American history is filled with ugly periods of political confrontation and no-nothingness and recent years are no exception.
Political dialogue between two of our founders, Jefferson and Adams, was vindictive and nasty. It was only as both approached their final years that comity began to appear in their relationship and they died as reconciled friends on the same day, July 4, 1826.
Andrew Jackson, seventh President of the United States, disregarded an order from the Supreme Court and forced thousands of Native Americans to move from Georgia to the Oklahoma territory, a lasting stain on U.S. history. The Native American Party, renamed in 1855 as American Party and commonly called the Know Nothing movement, was an American political party that operated on a national basis during the mid-1850s. It promised to purify American politics by limiting or ending the influence of Irish Catholics and other immigrants. Mainly active from 1854 to 1856, it met with little success. There have been several other periods of anti-immigrant fervor in American history, dating to the early days of the Republic, and even continuing today.
A number of politicians of both major political parties in the U.S. in the middle of the 19th century continued to support slavery, leading to the formation of the Republican Party in 1854 and the election of Abraham Lincoln as President in 1860. The post-WWII period saw the rise of McCarthyism in the U.S. and it took years for the public and policians to address the damage this ‘ism’ was doing to America. And today we have loud voices taking issue with some of the fundamental tenets of American democracy.
I state all this as my way of getting to what triggered this piece, my concern about the know-nothingness exhibited by people who deny the obvious, that the earth is warming, the oceans are gathering more heat, glaciers are melting, sea levels are rising, and weather patterns are changing as a result of the several greenhouse gases we are adding to the atmosphere, mainly carbon dioxide and methane. The following cartoon by Toles in the Washington Post of 27 September 2015 was the immediate trigger:
It is my firm belief that when historians look back on this period in American history they will be unkind to those politicians and other leaders who disparaged or minimized the reality of global warming and subsequent climate change for their ignorance, short-sightedness, and failure to prepare for the future. My cynical self also believes that many of these ‘leaders’ do understand what science is so clearly saying – it is basic physics after all – but adopt their public positions for political or other self-serving reasons. Even the Pope has enriched this discussion by stating in his recent encyclical: “The warming caused by huge consumption on the part of some rich countries has repercussions on the poorest areas of the world, especially Africa, where a rise in temperature, together with drought, has proved devastating for farming.”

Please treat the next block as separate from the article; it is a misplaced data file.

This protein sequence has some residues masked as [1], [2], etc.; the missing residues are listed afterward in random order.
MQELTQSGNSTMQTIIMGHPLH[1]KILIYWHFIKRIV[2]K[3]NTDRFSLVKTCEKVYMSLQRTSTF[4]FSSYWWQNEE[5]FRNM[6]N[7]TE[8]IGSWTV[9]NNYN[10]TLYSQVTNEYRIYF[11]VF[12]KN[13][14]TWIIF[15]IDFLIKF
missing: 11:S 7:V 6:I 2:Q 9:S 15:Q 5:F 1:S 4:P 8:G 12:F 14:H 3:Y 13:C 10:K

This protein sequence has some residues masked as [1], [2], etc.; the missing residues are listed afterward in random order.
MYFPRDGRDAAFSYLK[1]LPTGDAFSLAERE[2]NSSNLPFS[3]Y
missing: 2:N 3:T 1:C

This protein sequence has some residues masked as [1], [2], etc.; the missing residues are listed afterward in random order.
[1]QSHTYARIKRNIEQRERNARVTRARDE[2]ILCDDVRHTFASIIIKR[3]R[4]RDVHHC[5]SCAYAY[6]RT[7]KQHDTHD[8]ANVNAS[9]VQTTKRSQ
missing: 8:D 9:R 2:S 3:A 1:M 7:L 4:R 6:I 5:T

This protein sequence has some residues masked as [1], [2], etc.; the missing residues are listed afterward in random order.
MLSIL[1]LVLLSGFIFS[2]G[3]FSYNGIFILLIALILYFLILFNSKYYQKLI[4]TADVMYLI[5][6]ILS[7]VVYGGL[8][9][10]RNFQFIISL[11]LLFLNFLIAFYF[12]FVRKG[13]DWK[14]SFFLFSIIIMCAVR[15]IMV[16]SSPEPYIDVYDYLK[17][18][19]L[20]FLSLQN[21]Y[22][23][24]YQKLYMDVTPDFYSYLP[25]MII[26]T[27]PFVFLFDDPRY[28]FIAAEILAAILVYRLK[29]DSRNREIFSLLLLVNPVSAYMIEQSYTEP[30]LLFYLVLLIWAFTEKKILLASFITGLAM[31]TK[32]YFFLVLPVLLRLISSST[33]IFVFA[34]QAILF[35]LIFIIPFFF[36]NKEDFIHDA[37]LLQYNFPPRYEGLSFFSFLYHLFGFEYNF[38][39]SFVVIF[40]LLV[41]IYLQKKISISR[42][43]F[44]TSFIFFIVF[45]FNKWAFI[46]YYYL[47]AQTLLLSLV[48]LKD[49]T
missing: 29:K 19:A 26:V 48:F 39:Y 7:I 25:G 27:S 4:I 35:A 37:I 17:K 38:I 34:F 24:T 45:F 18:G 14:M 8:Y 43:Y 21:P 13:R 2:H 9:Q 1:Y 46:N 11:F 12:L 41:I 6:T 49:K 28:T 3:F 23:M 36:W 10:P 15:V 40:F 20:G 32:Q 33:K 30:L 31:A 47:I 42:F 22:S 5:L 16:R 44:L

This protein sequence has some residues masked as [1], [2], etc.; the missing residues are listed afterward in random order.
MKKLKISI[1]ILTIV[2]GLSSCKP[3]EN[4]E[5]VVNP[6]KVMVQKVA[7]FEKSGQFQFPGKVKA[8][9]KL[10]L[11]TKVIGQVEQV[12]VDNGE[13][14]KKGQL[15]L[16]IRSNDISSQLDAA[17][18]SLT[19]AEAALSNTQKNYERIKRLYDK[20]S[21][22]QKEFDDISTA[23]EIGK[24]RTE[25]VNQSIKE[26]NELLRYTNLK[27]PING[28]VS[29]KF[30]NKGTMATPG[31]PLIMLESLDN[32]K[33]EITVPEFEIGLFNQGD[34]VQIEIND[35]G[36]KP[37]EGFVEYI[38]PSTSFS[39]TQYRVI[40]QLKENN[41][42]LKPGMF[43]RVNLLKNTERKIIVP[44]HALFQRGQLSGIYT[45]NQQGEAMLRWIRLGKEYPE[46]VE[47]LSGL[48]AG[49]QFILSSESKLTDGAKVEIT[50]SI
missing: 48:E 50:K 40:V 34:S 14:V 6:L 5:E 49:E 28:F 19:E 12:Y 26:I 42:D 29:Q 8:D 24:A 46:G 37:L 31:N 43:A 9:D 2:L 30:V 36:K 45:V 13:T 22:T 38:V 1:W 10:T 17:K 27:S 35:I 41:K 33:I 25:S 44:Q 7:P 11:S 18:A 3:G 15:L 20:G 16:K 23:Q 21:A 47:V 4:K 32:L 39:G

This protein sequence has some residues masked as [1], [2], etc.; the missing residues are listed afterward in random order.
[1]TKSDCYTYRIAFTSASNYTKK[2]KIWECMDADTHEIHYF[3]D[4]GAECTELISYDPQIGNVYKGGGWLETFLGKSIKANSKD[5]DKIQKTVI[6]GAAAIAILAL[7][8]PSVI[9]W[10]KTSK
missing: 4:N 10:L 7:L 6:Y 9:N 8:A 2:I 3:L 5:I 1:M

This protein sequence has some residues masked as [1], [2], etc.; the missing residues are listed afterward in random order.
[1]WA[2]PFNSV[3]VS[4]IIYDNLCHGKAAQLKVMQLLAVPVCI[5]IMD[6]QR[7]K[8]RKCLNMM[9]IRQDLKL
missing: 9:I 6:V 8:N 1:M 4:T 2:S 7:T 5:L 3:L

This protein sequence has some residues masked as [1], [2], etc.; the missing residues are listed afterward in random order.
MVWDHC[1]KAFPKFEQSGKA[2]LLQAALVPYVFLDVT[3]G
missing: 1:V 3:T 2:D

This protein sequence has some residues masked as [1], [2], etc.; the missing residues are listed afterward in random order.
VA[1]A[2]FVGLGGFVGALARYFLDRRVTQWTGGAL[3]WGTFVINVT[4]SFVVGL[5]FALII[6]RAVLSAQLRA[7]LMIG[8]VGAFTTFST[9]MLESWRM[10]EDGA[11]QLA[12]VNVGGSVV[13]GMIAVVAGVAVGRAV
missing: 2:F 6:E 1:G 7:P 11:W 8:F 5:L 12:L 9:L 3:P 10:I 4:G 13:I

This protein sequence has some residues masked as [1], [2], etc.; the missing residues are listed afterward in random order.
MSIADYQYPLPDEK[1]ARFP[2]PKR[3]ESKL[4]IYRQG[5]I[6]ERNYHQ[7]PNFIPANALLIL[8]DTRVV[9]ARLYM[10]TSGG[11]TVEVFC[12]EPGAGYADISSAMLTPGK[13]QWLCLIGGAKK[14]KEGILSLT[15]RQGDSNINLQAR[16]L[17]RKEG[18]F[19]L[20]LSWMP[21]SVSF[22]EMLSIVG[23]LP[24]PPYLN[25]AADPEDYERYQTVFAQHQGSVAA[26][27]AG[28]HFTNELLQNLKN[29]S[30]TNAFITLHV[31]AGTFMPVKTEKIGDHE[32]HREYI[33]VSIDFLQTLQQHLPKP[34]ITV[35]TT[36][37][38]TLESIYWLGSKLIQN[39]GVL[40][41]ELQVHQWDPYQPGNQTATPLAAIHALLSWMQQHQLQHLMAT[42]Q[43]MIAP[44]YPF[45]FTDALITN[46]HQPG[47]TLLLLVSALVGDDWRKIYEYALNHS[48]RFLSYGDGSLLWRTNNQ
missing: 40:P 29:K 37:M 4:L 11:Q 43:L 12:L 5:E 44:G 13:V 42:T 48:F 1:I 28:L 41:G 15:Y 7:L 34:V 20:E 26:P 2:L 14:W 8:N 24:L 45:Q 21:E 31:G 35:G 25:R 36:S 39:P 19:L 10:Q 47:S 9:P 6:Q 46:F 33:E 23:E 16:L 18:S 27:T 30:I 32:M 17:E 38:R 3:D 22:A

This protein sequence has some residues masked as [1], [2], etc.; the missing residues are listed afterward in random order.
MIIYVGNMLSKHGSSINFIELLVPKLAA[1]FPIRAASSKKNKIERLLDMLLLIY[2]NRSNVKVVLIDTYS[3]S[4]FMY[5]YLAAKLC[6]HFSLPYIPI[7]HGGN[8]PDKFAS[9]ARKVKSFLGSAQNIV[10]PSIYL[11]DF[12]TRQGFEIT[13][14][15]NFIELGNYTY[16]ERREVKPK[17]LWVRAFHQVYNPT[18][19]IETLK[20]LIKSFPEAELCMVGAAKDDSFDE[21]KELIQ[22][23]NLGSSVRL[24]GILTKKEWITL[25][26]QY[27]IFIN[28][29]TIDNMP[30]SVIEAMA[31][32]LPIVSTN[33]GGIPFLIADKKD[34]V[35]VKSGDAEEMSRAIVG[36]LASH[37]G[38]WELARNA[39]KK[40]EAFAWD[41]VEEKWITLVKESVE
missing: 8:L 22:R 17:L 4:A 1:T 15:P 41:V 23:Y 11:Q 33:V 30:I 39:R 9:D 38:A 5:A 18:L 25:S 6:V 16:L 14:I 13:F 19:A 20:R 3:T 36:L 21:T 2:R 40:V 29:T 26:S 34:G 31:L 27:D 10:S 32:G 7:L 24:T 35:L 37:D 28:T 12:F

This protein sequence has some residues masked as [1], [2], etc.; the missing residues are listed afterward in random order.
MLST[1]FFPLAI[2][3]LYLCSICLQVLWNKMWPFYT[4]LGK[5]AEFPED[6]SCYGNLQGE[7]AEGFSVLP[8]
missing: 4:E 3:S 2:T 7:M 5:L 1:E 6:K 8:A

Whatever their reasons they are failing the American public and future generations by failing to act now in prudent ways to forestall greater difficulties and more expensive solutions in the future. A theme I always espouse is that a major responsibility of public officials is to look down the road, anticipate problems, and take steps to prevent problems from developing into crises. In my opinion the U.S. has failed to do this in recent years due to unusual (but not unique) polarization in the U.S. Congress and between the Congress and the President, with a high price attached. Not only is climate change a real, measurable phenomenon that we are still struggling to fully understand with all its consequences, but by failing to take the necessary steps now to move the U.S. more quickly to a clean energy society we are limiting the U.S.’s ability to compete as effectively as it could in future global energy markets. This future is coming, as more and more people around the world are recognizing and incorporating into their plans. Nevertheless, elements of the U.S. Congress still resist change, protect vested interests, and protect their political selves by attacking and denying well documented science. They should be held responsible for limiting the U.S. response to climate change and a changing energy world, and history will surely do so. Unfortunately, they will no longer be in office or responsible for corporate decisions and have to face up to their failure of vision and shortcomings.
The solutions are public education and the ballot box, which in democratic societies can be a slow process. But the understanding of climate change and its impacts on precipitation patterns, animal and plant diversity, storm intensity, public health, and coastline flooding is coming, as is the transition from a fossil-field based global economy to one increasingly dependent on renewable energy. It is Congress’ responsibility to set policies that advance this understanding and movement forward.